When Virginia McCaskey dies, the Bears will have to redistribute her 20% stake and her voting power. Her surviving children will likely each get a stake worth hundreds of millions. 

Every NFL team is required to have a succession plan on file with the league and affirm or amend it each year. The Bears’ plan, according to Ganis, would place the team under the control of Virginia’s eighth-oldest child, George H. McCaskey, who currently serves as chairman. 

“I believe that is the plan,” said Ganis. “As with all things like this, you don’t really know until it happens.”

Some family members are keen to sell, according to people familiar with the matter. The family are considering options including offloading a minority stake to cover taxes or selling the team entirely, the people said. 

The Bears declined to comment.

In 1990, Aon founder and insurance industry billionaire Patrick Ryan, who is 86, and a since-deceased partner bought roughly 20% of the Bears after two of the 13 Halas grandchildren — the only two who are not children of Virginia McCaskey — decided to sell. Ryan, according to Hawkins, is a likely buyer if any of the McCaskey children sell. With a net worth of $8.3 billion, according to the Bloomberg Billionaires Index, he’s also a likely candidate to acquire the team if it leaves the family.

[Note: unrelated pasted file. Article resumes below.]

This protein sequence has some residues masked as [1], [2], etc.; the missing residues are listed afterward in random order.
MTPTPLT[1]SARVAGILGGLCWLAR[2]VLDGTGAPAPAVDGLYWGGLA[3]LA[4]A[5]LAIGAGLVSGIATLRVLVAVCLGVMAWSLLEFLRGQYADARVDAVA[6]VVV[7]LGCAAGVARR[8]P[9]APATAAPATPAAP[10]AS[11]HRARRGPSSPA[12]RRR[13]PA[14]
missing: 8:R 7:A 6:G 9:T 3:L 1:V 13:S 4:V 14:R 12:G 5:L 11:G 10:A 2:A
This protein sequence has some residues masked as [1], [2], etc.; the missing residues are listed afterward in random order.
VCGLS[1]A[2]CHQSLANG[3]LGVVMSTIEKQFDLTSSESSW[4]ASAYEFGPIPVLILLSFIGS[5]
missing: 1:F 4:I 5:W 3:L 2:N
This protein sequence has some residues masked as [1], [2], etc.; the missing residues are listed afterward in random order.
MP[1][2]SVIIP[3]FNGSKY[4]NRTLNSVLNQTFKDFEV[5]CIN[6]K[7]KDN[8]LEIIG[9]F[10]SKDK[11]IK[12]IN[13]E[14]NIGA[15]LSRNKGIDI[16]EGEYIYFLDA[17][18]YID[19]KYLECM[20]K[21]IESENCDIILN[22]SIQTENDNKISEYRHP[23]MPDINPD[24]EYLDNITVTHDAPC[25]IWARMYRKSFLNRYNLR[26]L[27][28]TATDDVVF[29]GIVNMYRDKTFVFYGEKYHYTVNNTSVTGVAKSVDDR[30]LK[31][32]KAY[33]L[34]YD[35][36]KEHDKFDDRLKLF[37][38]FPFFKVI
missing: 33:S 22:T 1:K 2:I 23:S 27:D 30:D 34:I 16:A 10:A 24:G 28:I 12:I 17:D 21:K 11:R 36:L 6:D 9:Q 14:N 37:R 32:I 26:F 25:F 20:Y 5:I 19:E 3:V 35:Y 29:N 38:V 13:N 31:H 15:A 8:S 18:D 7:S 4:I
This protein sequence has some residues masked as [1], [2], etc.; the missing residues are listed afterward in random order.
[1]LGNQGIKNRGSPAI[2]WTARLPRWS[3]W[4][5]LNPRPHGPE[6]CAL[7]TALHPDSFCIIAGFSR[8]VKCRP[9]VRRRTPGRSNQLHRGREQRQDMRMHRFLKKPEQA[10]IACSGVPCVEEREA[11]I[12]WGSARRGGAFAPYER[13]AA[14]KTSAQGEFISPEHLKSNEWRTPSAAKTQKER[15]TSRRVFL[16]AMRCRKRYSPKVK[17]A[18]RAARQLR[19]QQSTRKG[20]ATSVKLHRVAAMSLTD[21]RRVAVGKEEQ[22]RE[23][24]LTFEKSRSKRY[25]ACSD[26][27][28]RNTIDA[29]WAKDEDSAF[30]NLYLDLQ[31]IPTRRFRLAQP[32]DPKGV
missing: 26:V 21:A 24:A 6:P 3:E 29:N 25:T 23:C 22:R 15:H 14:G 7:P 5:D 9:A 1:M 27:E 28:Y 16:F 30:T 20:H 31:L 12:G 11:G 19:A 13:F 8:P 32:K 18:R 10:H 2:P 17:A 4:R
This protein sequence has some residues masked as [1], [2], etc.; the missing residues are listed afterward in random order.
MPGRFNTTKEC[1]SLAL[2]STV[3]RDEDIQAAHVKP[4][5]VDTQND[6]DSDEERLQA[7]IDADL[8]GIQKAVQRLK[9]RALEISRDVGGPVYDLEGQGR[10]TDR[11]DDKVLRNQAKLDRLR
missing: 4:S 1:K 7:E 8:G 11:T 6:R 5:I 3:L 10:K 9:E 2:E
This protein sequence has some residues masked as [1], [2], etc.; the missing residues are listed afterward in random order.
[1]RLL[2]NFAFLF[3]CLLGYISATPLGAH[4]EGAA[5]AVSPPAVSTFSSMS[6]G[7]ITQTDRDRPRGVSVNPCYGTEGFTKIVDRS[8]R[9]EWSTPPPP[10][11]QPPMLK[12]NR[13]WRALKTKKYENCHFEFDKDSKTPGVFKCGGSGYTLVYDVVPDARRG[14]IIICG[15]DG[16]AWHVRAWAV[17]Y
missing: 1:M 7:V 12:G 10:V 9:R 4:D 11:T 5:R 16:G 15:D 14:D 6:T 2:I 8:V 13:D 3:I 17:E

A spokesperson for Ryan said in an email that he never discusses board issues involving the Bears.

Another team facing potential succession hurdles is the Seattle Seahawks. 

After the death of longtime owner and Microsoft co-founder Paul Allen in 2018, control passed to Jody Allen, Paul’s sister and the executor of his estate. The family trust also owns the NBA’s Portland Trail Blazers. Paul’s wishes stipulated that both teams should be sold at some point. 

Jody, 65, is reluctant to sell the teams and has enjoyed being an NFL owner, hampering any potential sale despite a number of possible bidders, according to two people who have spoken with the Allen estate. A spokesperson for the estate said there is no current sales process or timeline set but Paul’s wish for the team to be sold will be honored.